The insurance-linked securities (ILS) market and non-traditional or alternative sources of capital gained more ground at the mid-year June 1st and July 1st, 2018, reinsurance renewals, as equivalence of coverage increased while ILS capacity began to expand its remit once again.
Continuing recent trends, the ILS market has demonstrated its robustness in bouncing back from the losses of 2017, with now little in the way of issues from the collateral trapped by those events impacting the ability of ILS funds to trade at the just completed mid-year reinsurance renewals.
In fact, it appears that the ILS fund markets and collateralized reinsurance underwriting vehicles have generally been gaining more ground at the renewals, both in terms of market share and also, perhaps more importantly, equivalence of coverage offered.
Equivalence of coverage is a key area of so-called convergence between the reinsurance and capital markets, as it reflects the ILS market's ability to offer coverage on a level playing field, which in turn implies further market share will be achieved in the coming months and years.
The latest reinsurance market report from Willis Re, which we also covered here Monday morning, highlights one of the very important areas of equivalence of coverage where ILS funds and markets are making inroads, in offering comparable protection to ceding companies.
During the recent Florida property catastrophe reinsurance renewals, the marketplace that remains ground-zero for ILS, Willis Re noted, "Non-traditional reinsurers offered larger lines and had more interest in reinstateable layers, which has historically been dominated by traditional markets."
This expansion of the availability of coverage that is reinstatable, either through ILS markets directly allocating to layers of programs which feature reinstatement, or the provision of specialist reinstatement premium protection layers, is helping ILS to expand its remit again, gaining additional ground from traditional reinsurers.
ILS funds and collateralized vehicles have also been taking advantage of rated fronting carriers, or their own rated reinsurance vehicles, in order to offer more in the way of reinstatements and other coverage features.
At the same time, Willis Re's report states that non-traditional and collateralized reinsurance markets increased their available capital in time for the mid-year renewals, which again helps in gaining more ground.
This has also pushed reinsurers to forego rate increases just to get signings, Willis Re's report implies, as it explains that reinsurers had to defend their portfolios.
However, another interesting feature of the market right now, is that much of this portfolio defence is coming backed by third-party capital, as reinsurers ramp up their use of alternative capital as well, also implying more ground gained for the capital markets.
There were developments elsewhere in the reinsurance market as well, suggesting that alternative capital is on the move once again into new classes of business.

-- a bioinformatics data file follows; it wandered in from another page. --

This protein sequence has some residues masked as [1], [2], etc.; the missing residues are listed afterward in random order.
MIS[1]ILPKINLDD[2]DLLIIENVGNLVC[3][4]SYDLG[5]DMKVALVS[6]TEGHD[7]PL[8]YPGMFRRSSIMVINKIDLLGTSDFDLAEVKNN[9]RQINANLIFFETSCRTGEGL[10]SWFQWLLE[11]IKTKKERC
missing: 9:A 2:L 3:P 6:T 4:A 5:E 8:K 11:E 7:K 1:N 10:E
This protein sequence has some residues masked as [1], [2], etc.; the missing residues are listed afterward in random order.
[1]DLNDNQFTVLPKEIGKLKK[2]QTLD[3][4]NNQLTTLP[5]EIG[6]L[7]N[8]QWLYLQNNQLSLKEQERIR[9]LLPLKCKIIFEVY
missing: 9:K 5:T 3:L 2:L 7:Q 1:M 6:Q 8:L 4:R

Willis Re noted that ILS activity outside of core property catastrophe risks has increased, now that the 2017 events have become less of a distraction to managers in the space.
This bodes well for an ongoing expansion of the ILS market, as the issues related to losses from 2017 subside and ILS funds are able to trade forwards and look more meaningfully at new opportunities.
Other areas where the capital markets continue to expand into reinsurance include the sidecar structure and related activity, which has seen an increase in 2018, according to Willis Re.
The broker explains that this is more strategically-driven use of third-party capital structures, rather than a reaction to the 2017 losses, which is positive as it may see these vehicles becoming more permanent balance sheets for their sponsoring insurers and reinsurers.
Another area with the potential for ILS expansion is the growing use of industry loss warranty and other reinsurance solutions in cyber risks, as these are beginning to gain favour as alternatives to quota share arrangements. The capital markets could find it has the ability and appetite to help satisfy demand for cyber ILW coverage.
One area where expansion has not been so clear at the mid-year renewals is in retrocession, as ILS capacity proved to be more constrained than the mid-year a year earlier, which Willis Re puts down to so much of the available limit having been deployed at January 1st and April 1st.
But overall the mid-year 2018 reinsurance renewals appear to have seen successful ongoing growth of ILS capital and expansion of its remit and market share.
This bodes well for continued growth into 2019, particularly where equivalence of coverage is so important for some ceding companies, providing opportunities for more meaningful relationships to be developed by capital markets players with some of the smaller to mid-sized reinsurance buyers.
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